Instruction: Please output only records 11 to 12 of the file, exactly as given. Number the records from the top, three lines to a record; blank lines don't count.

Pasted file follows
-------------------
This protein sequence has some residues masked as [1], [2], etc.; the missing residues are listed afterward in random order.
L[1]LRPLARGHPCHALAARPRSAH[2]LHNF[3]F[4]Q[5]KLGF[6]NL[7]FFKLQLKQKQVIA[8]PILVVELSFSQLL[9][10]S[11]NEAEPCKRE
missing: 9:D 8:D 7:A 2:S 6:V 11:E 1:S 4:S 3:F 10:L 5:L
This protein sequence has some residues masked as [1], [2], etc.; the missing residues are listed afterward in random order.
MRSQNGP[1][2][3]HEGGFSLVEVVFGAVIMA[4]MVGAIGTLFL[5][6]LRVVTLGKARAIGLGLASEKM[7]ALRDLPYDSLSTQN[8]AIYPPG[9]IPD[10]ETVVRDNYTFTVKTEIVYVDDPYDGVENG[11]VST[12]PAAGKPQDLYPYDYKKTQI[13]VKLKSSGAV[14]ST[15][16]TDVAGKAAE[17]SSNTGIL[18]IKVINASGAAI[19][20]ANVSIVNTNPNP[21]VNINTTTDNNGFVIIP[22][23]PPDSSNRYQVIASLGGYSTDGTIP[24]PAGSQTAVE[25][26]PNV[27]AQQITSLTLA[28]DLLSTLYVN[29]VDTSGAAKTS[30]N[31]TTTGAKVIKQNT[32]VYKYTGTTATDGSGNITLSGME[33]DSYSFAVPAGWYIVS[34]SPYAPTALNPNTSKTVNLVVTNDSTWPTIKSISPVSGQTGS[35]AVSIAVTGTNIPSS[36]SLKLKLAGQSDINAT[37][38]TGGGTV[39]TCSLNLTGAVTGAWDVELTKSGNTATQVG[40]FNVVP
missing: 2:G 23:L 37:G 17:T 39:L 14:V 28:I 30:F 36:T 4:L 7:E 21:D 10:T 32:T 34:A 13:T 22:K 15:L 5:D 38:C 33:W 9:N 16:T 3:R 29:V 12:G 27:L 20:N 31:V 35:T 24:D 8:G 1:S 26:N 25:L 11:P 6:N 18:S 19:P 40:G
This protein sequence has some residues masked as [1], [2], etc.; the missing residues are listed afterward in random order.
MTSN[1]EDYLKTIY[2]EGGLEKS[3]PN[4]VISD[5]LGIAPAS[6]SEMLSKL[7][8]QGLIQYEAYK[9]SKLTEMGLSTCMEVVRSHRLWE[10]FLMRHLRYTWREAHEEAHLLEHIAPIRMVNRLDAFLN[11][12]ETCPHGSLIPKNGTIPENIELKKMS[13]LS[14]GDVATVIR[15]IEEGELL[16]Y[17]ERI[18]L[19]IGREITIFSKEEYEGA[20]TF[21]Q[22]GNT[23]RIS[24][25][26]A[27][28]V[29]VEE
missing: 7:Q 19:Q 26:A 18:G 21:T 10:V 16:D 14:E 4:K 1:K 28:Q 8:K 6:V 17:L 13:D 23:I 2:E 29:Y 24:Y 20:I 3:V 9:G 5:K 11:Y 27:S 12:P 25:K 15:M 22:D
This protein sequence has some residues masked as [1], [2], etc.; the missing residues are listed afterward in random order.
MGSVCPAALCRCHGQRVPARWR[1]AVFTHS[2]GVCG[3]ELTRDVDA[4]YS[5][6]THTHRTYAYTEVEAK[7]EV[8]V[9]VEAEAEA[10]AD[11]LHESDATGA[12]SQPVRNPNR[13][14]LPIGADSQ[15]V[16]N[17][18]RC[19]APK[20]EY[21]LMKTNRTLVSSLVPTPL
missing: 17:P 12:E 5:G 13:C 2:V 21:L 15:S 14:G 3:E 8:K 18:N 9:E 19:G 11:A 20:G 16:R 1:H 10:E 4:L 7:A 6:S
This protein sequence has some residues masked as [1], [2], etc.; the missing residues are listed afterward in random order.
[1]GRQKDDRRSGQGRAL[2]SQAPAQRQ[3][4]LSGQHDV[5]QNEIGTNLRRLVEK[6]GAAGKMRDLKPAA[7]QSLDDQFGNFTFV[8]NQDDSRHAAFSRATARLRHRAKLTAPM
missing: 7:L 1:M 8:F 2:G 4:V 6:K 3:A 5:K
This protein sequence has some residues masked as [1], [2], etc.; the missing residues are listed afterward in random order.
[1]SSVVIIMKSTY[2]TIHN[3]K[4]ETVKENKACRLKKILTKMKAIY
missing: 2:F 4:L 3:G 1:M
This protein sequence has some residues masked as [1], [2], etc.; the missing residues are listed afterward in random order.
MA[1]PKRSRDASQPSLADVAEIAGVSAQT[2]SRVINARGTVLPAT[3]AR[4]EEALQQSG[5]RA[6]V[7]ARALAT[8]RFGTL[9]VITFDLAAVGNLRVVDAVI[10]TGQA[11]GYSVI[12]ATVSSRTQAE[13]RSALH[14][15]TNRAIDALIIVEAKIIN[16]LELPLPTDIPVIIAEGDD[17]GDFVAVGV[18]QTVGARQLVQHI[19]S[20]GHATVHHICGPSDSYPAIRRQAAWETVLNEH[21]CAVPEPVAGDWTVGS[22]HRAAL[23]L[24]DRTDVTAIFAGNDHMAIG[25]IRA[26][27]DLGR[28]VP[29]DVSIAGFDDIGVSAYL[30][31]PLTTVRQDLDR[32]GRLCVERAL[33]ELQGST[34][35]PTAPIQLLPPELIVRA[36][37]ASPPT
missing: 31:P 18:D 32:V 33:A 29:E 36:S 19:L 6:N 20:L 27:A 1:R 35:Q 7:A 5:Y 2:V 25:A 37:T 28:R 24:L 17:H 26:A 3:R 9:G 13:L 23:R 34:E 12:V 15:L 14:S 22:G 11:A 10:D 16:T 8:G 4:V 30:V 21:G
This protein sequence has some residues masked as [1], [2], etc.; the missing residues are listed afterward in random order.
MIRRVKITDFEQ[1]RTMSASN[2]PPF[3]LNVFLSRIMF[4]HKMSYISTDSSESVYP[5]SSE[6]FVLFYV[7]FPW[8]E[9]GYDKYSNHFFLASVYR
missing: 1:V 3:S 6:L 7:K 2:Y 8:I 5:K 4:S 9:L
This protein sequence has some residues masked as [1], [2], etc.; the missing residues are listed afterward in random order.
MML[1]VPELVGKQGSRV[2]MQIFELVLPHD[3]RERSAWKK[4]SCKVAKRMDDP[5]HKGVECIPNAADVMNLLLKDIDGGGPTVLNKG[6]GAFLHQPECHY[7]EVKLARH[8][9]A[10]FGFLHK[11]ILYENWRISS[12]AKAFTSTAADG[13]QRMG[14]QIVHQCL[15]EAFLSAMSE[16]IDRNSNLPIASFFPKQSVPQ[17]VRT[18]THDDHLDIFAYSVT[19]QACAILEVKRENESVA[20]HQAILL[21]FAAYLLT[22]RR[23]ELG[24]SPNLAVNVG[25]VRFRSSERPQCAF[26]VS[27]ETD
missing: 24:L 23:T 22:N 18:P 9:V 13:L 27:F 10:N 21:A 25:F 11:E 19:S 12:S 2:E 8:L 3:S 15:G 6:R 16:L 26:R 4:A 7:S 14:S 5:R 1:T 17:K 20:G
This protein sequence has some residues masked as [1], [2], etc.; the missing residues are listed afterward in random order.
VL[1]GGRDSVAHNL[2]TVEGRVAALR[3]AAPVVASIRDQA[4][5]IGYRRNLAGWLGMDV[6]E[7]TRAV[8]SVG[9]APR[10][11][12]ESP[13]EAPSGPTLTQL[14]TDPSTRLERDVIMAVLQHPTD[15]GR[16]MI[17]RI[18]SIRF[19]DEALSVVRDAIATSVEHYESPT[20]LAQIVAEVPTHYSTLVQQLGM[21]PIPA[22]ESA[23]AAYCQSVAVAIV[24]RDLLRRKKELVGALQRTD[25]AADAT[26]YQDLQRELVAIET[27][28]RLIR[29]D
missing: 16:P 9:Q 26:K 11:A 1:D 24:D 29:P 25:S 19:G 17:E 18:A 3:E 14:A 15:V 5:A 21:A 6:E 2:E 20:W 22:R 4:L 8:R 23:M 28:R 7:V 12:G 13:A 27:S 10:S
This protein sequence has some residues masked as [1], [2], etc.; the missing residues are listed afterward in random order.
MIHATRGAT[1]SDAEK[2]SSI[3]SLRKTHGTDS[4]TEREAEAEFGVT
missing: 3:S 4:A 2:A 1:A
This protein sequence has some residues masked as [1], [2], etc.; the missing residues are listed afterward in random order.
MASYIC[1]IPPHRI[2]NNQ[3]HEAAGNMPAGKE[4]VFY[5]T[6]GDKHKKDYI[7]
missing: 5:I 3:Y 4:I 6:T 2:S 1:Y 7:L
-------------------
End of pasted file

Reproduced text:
This protein sequence has some residues masked as [1], [2], etc.; the missing residues are listed afterward in random order.
MIHATRGAT[1]SDAEK[2]SSI[3]SLRKTHGTDS[4]TEREAEAEFGVT
missing: 3:S 4:A 2:A 1:A
This protein sequence has some residues masked as [1], [2], etc.; the missing residues are listed afterward in random order.
MASYIC[1]IPPHRI[2]NNQ[3]HEAAGNMPAGKE[4]VFY[5]T[6]GDKHKKDYI[7]
missing: 5:I 3:Y 4:I 6:T 2:S 1:Y 7:L